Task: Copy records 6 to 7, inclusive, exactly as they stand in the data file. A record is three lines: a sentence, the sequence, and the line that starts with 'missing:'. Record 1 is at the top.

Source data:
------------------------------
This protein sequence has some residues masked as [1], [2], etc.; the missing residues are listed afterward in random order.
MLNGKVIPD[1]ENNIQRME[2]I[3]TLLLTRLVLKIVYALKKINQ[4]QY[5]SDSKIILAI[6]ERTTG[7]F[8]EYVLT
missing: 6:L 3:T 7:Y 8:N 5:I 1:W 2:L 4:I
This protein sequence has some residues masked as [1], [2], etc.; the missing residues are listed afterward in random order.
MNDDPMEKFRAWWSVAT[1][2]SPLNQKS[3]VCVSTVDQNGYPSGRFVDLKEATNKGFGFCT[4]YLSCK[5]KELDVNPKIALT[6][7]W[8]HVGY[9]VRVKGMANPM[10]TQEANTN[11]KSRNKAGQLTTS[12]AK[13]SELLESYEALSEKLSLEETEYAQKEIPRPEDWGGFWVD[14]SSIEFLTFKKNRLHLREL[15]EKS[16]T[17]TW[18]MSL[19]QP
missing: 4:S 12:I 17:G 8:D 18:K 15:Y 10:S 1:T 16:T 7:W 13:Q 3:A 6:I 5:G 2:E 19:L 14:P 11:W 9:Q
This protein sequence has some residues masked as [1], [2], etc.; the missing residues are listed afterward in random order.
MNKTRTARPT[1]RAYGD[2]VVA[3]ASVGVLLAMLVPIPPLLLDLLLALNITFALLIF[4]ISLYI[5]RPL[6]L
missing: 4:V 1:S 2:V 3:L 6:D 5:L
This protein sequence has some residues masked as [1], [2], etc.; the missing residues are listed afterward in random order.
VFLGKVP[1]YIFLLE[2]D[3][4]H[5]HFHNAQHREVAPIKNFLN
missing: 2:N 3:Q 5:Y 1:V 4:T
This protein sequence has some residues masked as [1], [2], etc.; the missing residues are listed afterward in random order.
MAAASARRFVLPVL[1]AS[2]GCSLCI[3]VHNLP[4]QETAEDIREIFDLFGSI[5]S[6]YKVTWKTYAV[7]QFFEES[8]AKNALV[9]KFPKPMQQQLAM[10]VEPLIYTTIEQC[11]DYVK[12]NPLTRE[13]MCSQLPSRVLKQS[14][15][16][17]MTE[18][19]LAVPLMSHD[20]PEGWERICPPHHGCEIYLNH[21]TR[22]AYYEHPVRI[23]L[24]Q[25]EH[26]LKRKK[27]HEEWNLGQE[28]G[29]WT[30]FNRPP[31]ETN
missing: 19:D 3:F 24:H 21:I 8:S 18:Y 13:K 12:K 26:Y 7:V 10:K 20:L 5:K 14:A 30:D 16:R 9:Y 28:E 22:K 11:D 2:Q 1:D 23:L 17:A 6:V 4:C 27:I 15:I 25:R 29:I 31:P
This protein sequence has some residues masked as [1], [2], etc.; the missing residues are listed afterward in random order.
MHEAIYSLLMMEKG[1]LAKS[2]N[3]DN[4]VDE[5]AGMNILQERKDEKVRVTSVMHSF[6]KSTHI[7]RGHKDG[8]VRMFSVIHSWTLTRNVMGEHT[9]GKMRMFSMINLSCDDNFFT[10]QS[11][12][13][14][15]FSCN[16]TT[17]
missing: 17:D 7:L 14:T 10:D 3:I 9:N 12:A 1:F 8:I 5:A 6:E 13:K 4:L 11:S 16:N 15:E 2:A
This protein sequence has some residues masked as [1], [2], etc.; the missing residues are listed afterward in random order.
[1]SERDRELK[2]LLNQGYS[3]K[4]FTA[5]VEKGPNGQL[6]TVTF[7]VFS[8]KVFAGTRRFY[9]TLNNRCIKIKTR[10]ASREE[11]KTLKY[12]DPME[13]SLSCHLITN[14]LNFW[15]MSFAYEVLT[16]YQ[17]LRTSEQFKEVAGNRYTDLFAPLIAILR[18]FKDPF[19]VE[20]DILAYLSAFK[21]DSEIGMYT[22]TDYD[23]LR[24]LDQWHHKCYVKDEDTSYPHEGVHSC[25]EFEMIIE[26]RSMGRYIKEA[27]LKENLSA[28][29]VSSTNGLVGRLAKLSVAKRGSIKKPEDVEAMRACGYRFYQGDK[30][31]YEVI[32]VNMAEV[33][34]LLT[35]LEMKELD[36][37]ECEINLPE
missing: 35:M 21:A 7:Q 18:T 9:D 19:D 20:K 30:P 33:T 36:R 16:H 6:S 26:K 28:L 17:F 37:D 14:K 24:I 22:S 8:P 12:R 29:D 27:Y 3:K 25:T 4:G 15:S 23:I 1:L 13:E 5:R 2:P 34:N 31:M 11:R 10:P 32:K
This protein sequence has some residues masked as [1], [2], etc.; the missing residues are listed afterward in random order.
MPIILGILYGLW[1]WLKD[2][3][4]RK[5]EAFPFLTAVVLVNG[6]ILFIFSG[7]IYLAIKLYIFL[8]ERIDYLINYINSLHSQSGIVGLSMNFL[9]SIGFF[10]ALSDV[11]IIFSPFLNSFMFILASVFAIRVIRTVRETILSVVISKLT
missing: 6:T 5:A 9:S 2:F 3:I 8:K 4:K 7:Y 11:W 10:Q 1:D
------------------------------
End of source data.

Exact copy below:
This protein sequence has some residues masked as [1], [2], etc.; the missing residues are listed afterward in random order.
MHEAIYSLLMMEKG[1]LAKS[2]N[3]DN[4]VDE[5]AGMNILQERKDEKVRVTSVMHSF[6]KSTHI[7]RGHKDG[8]VRMFSVIHSWTLTRNVMGEHT[9]GKMRMFSMINLSCDDNFFT[10]QS[11][12][13][14][15]FSCN[16]TT[17]
missing: 17:D 7:L 14:T 10:D 3:I 9:N 12:A 1:F 8:I 5:A 6:E 13:K 4:L 11:S 16:N 15:E 2:A
This protein sequence has some residues masked as [1], [2], etc.; the missing residues are listed afterward in random order.
[1]SERDRELK[2]LLNQGYS[3]K[4]FTA[5]VEKGPNGQL[6]TVTF[7]VFS[8]KVFAGTRRFY[9]TLNNRCIKIKTR[10]ASREE[11]KTLKY[12]DPME[13]SLSCHLITN[14]LNFW[15]MSFAYEVLT[16]YQ[17]LRTSEQFKEVAGNRYTDLFAPLIAILR[18]FKDPF[19]VE[20]DILAYLSAFK[21]DSEIGMYT[22]TDYD[23]LR[24]LDQWHHKCYVKDEDTSYPHEGVHSC[25]EFEMIIE[26]RSMGRYIKEA[27]LKENLSA[28][29]VSSTNGLVGRLAKLSVAKRGSIKKPEDVEAMRACGYRFYQGDK[30][31]YEVI[32]VNMAEV[33][34]LLT[35]LEMKELD[36][37]ECEINLPE
missing: 35:M 21:A 7:Q 18:T 9:D 19:D 20:K 30:P 33:T 36:R 16:H 6:S 26:K 28:L 17:F 37:D 14:K 24:I 22:S 8:P 12:R 29:D 27:Y 3:K 25:T 4:G 15:S 23:I 1:L 13:E 5:R 2:P 34:N 31:M 11:R 10:P 32:K